Blue skies are in short supply at this time of year – but you can still have a good time in bad weather. With features spanning Snowdonia, the Highlands and the Alps, the January edition of The Great Outdoors is all about embracing whatever the elements choose to throw at you.
Winter is a mixed delight for hillwalkers. While fresh snow dumps, frosty peaks and spectacular white vistas are always a possibility, you’re just as likely to be faced with howling winds, grey skies and endless mizzle. The key to making the most of the mountains during Britain’s fickle winters (and summers, for that matter)? Embrace the awfulness.
In the January issue of The Great Outdoors, Iona Andean describes a fun and camaraderie-filled bothying expedition in the Grey Corries that succeeded despite of (even because of) bad weather. Read her tips on how to plan a bad weather expedition, then flick on to Nick Livesey’s feature on tackling Cadair Idris in challenging winter conditions for more proof that the forecast needn’t spoil a day in the hills.
Also in this issue:
- Andy Wasley explores the lesser-known fells of the eastern Lake District on a Mosedale bothying adventure
- Richard Hartfield unites backpacking and mountaineering on a spectacular crossing of the Alps
- Discover the gear that wowed our judges in The Great Outdoors Awards 2021
PLUS Find out how to spot the Northern Lights from Britain, discover how the outdoor industry reacted to COP26, peruse our Christmas gift guide, read Alex Roddie and Judy Armstrong’s review of base layers, 5 wild walks, and much more.
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Read more: a look inside the issue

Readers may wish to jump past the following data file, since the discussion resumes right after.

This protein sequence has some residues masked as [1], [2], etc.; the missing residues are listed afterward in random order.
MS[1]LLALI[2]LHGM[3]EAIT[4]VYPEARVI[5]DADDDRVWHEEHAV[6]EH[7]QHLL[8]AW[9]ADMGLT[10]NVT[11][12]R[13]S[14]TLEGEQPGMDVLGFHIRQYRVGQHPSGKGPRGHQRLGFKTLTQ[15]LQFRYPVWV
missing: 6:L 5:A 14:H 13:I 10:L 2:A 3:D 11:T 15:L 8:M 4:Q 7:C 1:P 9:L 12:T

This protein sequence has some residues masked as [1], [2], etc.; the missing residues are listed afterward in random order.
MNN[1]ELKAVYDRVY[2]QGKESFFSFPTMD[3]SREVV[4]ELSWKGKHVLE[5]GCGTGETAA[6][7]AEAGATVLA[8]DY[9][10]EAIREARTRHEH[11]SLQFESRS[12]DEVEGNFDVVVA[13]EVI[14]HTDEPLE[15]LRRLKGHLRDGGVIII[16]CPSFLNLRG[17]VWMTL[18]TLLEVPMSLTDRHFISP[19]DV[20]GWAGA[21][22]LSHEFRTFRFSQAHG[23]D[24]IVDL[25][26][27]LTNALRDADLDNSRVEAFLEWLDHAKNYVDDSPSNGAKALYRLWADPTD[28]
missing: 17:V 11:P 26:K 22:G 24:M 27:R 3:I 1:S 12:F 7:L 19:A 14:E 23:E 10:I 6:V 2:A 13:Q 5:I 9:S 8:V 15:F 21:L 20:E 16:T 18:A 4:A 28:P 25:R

Riders on the storm: On a wild weekend in Lochaber, nurse and adventurer Iona Andean discovers that a little camaraderie can turn even the toughest expedition into a trip to remember.
“Somebody’s head torch caught the stark outline of a building in the distance. There was the bothy! The mood changed instantly. Suddenly we were whooping and calling out to each other, delirious with excitement at the prospect of a bolthole from the weather.”
Lucky charm: When the weather looks unpromising, sometimes you just need a friend to lead the way. Nick Livesey follows in a pal’s footsteps on a snowy Cadair Idris – with spectacular results.
“Our world of murky white took on a warmer, milky hue, before a big hole appeared above us, revealing a patch of pristine blue. My mood immediately soared, overcome with the enchantment that comes from such unexpected changes in upland weather.”
Mosedale on my mind: Andy Wasley takes an affectionate look at the lesser-known fells of the eastern Lake District, and makes a return to a much-loved bothy…
“I paused for a moment, turned my torch off, and immersed myself in darkness for the first time that evening. A light wind has dispersed the fog. Gatescarth Beck trickled furtively into the dark. As my eyes adjusted to the night, I could just see Branstree’s high black bulk looming above me against a dimly glowing sky studded with stars.”
Alpine Conversation: Combining backpacking and mountaineering, Richard Hartfield finds his flow on a spectacular crossing of the entire Alps.
“Living and moving through the mountains for almost two months brought with it that slow-burn immersion that only backpacking can provide. I felt I could read the terrain instinctively and feel subtle shifts in the weather. I found myself slowing down, wanting to take it all in.”
Order a single copy of this issue and get it delivered with free postage.